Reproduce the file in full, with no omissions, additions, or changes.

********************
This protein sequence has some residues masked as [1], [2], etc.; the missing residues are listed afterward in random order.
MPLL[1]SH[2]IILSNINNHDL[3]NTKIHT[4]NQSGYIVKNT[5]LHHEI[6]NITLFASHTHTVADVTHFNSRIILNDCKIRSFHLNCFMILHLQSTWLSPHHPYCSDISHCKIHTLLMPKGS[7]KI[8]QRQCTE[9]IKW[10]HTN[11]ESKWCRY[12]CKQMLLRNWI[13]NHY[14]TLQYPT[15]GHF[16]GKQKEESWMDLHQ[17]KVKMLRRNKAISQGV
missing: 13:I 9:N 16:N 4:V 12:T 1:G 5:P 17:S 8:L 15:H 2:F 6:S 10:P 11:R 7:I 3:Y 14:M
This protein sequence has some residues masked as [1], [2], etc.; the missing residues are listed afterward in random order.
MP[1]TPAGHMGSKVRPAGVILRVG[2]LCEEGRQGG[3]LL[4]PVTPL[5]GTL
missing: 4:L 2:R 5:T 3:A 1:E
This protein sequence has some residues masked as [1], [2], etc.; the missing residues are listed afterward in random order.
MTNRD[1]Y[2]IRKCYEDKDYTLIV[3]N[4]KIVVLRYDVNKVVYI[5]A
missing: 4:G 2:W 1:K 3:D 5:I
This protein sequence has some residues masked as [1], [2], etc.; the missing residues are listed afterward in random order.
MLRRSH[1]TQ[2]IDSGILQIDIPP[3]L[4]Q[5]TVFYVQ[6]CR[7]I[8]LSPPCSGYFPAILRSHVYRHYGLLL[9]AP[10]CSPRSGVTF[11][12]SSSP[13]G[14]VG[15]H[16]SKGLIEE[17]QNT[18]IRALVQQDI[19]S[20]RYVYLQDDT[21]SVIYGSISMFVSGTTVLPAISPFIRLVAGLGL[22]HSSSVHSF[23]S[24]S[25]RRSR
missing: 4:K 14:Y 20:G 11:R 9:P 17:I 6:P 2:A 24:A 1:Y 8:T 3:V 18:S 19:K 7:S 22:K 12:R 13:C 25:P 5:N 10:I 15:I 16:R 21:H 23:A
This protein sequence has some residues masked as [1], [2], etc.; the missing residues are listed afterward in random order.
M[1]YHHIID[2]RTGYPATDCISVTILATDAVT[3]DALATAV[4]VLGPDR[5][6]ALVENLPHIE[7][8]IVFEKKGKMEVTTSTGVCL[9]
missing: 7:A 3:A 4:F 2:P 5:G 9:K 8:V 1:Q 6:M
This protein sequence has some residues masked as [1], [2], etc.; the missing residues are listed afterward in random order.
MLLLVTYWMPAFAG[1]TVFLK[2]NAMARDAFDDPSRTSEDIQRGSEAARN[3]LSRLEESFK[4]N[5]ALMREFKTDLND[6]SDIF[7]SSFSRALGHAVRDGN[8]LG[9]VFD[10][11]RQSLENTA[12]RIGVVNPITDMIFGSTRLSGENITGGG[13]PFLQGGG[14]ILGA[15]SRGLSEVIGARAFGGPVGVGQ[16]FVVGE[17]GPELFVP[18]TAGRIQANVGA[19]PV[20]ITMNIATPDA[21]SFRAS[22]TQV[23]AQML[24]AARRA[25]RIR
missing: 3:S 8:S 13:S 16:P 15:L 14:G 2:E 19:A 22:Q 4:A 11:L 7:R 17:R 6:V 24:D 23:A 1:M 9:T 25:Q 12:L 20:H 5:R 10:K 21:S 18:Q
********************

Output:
This protein sequence has some residues masked as [1], [2], etc.; the missing residues are listed afterward in random order.
MPLL[1]SH[2]IILSNINNHDL[3]NTKIHT[4]NQSGYIVKNT[5]LHHEI[6]NITLFASHTHTVADVTHFNSRIILNDCKIRSFHLNCFMILHLQSTWLSPHHPYCSDISHCKIHTLLMPKGS[7]KI[8]QRQCTE[9]IKW[10]HTN[11]ESKWCRY[12]CKQMLLRNWI[13]NHY[14]TLQYPT[15]GHF[16]GKQKEESWMDLHQ[17]KVKMLRRNKAISQGV
missing: 13:I 9:N 16:N 4:V 12:T 1:G 5:P 17:S 8:L 15:H 2:F 6:S 10:P 11:R 7:I 3:Y 14:M
This protein sequence has some residues masked as [1], [2], etc.; the missing residues are listed afterward in random order.
MP[1]TPAGHMGSKVRPAGVILRVG[2]LCEEGRQGG[3]LL[4]PVTPL[5]GTL
missing: 4:L 2:R 5:T 3:A 1:E
This protein sequence has some residues masked as [1], [2], etc.; the missing residues are listed afterward in random order.
MTNRD[1]Y[2]IRKCYEDKDYTLIV[3]N[4]KIVVLRYDVNKVVYI[5]A
missing: 4:G 2:W 1:K 3:D 5:I
This protein sequence has some residues masked as [1], [2], etc.; the missing residues are listed afterward in random order.
MLRRSH[1]TQ[2]IDSGILQIDIPP[3]L[4]Q[5]TVFYVQ[6]CR[7]I[8]LSPPCSGYFPAILRSHVYRHYGLLL[9]AP[10]CSPRSGVTF[11][12]SSSP[13]G[14]VG[15]H[16]SKGLIEE[17]QNT[18]IRALVQQDI[19]S[20]RYVYLQDDT[21]SVIYGSISMFVSGTTVLPAISPFIRLVAGLGL[22]HSSSVHSF[23]S[24]S[25]RRSR
missing: 4:K 14:Y 20:G 11:R 9:P 17:I 6:P 2:A 24:A 1:Y 8:T 3:V 18:S 19:K 7:S 22:K 12:R 13:C 25:P 5:N 10:I 15:I 16:R 21:H 23:A
This protein sequence has some residues masked as [1], [2], etc.; the missing residues are listed afterward in random order.
M[1]YHHIID[2]RTGYPATDCISVTILATDAVT[3]DALATAV[4]VLGPDR[5][6]ALVENLPHIE[7][8]IVFEKKGKMEVTTSTGVCL[9]
missing: 7:A 3:A 4:F 2:P 5:G 9:K 8:V 1:Q 6:M
This protein sequence has some residues masked as [1], [2], etc.; the missing residues are listed afterward in random order.
MLLLVTYWMPAFAG[1]TVFLK[2]NAMARDAFDDPSRTSEDIQRGSEAARN[3]LSRLEESFK[4]N[5]ALMREFKTDLND[6]SDIF[7]SSFSRALGHAVRDGN[8]LG[9]VFD[10][11]RQSLENTA[12]RIGVVNPITDMIFGSTRLSGENITGGG[13]PFLQGGG[14]ILGA[15]SRGLSEVIGARAFGGPVGVGQ[16]FVVGE[17]GPELFVP[18]TAGRIQANVGA[19]PV[20]ITMNIATPDA[21]SFRAS[22]TQV[23]AQML[24]AARRA[25]RIR
missing: 3:S 8:S 13:S 16:P 15:L 14:G 2:E 19:A 22:Q 4:A 11:L 7:R 17:R 6:V 24:D 23:A 1:M 9:T 25:Q 12:L 20:H 5:R 10:K 21:S 18:Q